expat network

5 Essential Financial Moves For Expats Before Moving Abroad

Heading out to become an expatriate? Moving abroad is thrilling, offering a fresh slate and new experiences. However, before you start exploring your new home and indulging in the local culture, there’s a critical aspect you need to square away—your finances. Finding your financial footing in a foreign country can be challenging, but taking the proper steps can make the transition smooth and secure.

This article breaks down five essential financial moves every expat should make before boarding their flight, from choosing the proper international bank account to understanding global credit card rewards.

Build a Financial Safety Net Before Your Move

Before you pack your bags, you need a solid financial cushion. Consider all those initial costs—security deposits, the first month’s rent, and the money needed to set up your new home can add up quickly. But don’t stop there. Having a few months’ living expenses in your pocket is crucial, especially if you’re job hunting after the move.

You may ask why you need to have so much savings. The reason is that life abroad can throw some curveballs—visa fees, unexpected legal costs, or, in extreme cases, a sudden need to fly back home.

Extra savings means you’re ready for whatever comes your way without having to scramble or stress about money.

Create and Adapt Your Budget for the Expat Lifestyle

After you’ve saved up as much cash as possible, it’s time to do some budgeting. Remember that your budget is your financial blueprint abroad, so it needs to be as detailed as possible.

Do your research on the cost of living in your new city. What’s the average price of rent? What about utilities? Will you need a car in the first few months or use the train? How much will you spend on a night out?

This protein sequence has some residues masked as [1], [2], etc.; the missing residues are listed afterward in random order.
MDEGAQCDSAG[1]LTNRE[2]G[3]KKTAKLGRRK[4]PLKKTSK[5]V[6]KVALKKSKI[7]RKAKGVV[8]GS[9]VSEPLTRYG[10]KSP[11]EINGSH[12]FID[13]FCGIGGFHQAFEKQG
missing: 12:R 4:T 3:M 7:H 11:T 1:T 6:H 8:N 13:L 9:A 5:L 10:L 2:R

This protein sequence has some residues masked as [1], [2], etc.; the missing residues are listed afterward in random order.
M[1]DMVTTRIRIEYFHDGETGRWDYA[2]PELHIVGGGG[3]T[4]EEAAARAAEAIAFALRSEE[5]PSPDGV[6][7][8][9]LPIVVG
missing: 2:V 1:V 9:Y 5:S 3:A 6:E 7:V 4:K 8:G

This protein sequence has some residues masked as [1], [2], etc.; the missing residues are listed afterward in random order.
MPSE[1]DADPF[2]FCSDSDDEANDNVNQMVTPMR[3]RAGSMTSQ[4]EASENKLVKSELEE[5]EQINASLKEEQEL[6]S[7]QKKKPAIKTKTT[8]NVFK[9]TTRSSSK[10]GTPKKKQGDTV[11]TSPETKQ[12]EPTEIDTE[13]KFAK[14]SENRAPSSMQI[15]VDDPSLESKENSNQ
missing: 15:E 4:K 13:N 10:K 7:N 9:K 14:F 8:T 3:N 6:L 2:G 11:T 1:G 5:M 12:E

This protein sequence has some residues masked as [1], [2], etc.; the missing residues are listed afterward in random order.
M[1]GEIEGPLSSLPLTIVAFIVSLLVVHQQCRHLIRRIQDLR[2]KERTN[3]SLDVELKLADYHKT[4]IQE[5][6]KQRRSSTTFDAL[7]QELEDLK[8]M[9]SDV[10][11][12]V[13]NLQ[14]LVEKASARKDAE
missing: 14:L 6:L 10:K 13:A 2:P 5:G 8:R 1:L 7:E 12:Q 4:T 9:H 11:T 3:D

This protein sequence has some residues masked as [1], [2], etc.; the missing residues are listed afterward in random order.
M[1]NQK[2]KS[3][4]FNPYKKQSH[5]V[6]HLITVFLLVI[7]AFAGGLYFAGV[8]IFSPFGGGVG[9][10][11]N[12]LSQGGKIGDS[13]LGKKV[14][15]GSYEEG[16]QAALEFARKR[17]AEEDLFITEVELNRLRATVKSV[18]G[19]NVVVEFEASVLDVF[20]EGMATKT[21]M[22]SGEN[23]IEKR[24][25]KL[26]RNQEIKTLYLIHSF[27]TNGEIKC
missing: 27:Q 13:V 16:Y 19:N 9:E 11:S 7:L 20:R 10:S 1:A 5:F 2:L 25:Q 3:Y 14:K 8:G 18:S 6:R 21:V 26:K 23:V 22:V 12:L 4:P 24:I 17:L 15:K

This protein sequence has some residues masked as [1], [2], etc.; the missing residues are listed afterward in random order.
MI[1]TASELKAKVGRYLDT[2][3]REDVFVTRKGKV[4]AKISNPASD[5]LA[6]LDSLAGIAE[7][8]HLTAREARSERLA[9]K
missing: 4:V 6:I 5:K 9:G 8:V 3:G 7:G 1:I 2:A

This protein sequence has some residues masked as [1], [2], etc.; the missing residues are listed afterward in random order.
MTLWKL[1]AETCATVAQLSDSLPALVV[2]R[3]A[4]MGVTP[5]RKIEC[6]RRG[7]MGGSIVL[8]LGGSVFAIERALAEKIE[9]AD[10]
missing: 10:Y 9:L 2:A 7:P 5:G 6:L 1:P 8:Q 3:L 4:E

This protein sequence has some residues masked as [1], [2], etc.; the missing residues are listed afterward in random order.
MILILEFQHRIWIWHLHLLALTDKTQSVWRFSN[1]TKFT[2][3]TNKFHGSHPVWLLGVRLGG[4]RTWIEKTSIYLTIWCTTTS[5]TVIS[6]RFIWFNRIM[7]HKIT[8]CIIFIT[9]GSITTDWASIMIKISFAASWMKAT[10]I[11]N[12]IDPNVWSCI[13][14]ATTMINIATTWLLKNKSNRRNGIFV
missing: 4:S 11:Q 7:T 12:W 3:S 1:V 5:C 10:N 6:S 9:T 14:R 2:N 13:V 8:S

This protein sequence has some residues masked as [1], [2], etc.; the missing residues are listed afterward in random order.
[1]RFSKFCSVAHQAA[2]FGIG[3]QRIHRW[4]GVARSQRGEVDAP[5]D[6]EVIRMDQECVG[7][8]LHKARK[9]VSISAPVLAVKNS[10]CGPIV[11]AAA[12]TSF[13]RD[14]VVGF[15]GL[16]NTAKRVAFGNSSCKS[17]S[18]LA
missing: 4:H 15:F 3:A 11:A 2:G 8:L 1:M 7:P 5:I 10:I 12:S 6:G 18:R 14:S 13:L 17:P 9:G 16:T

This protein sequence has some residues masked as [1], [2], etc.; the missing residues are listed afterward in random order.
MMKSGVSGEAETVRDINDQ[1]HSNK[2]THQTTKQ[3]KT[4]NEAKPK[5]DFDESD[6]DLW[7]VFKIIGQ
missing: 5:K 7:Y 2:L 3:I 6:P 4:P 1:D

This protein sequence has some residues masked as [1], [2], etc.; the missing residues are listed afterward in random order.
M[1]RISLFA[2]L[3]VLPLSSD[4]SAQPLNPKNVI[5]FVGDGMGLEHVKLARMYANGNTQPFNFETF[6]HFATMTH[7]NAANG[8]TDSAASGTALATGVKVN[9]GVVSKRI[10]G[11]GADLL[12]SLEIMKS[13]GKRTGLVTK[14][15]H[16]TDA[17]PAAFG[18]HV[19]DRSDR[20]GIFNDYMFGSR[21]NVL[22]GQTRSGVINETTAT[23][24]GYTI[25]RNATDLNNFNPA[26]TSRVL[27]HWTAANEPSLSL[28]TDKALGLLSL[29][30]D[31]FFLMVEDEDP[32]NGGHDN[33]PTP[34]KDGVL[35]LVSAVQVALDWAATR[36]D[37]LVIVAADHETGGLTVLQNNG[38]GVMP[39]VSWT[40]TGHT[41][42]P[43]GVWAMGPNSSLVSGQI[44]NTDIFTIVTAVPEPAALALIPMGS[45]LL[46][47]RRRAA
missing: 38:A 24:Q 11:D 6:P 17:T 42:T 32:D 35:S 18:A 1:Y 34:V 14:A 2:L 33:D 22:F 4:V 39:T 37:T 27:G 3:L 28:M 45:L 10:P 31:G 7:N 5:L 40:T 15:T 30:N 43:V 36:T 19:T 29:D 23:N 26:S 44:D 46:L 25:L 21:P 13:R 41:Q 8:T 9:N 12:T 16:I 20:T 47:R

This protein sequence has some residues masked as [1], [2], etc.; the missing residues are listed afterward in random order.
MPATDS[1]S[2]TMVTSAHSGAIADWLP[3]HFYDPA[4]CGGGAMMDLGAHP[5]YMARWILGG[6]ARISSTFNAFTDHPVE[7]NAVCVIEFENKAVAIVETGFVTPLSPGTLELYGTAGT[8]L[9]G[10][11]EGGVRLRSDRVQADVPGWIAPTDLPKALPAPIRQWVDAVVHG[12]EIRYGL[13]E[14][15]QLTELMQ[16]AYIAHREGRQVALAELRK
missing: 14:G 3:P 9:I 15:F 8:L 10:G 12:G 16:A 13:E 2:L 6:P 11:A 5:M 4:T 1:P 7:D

Your whole plan should involve something other than trying to survive in another country. You should enjoy your life abroad without breaking the bank.

Come to terms with the fact that your budget might need improvement. Be ready to adjust as you settle in. You may find a gym that’s pricier than you planned or discover you can save on groceries at a local market.

You should monitor your spending closely in the first few months and tweak your budget as needed.

Select the Right Banking and Credit Solutions

Using the proper banking setup can make your financial life abroad much smoother. Search for banks that offer favorable terms for expats like yourself, like being able to open an account before you move.

Having a bank abroad doesn’t mean you should close your local bank account. Maintaining a bank account in your home country for local transactions or as a financial link to your past and future transactions that require a domestic banking presence is wise.

But take note of the fees! International transfers and foreign transactions can cost a pretty penny when you factor in charges.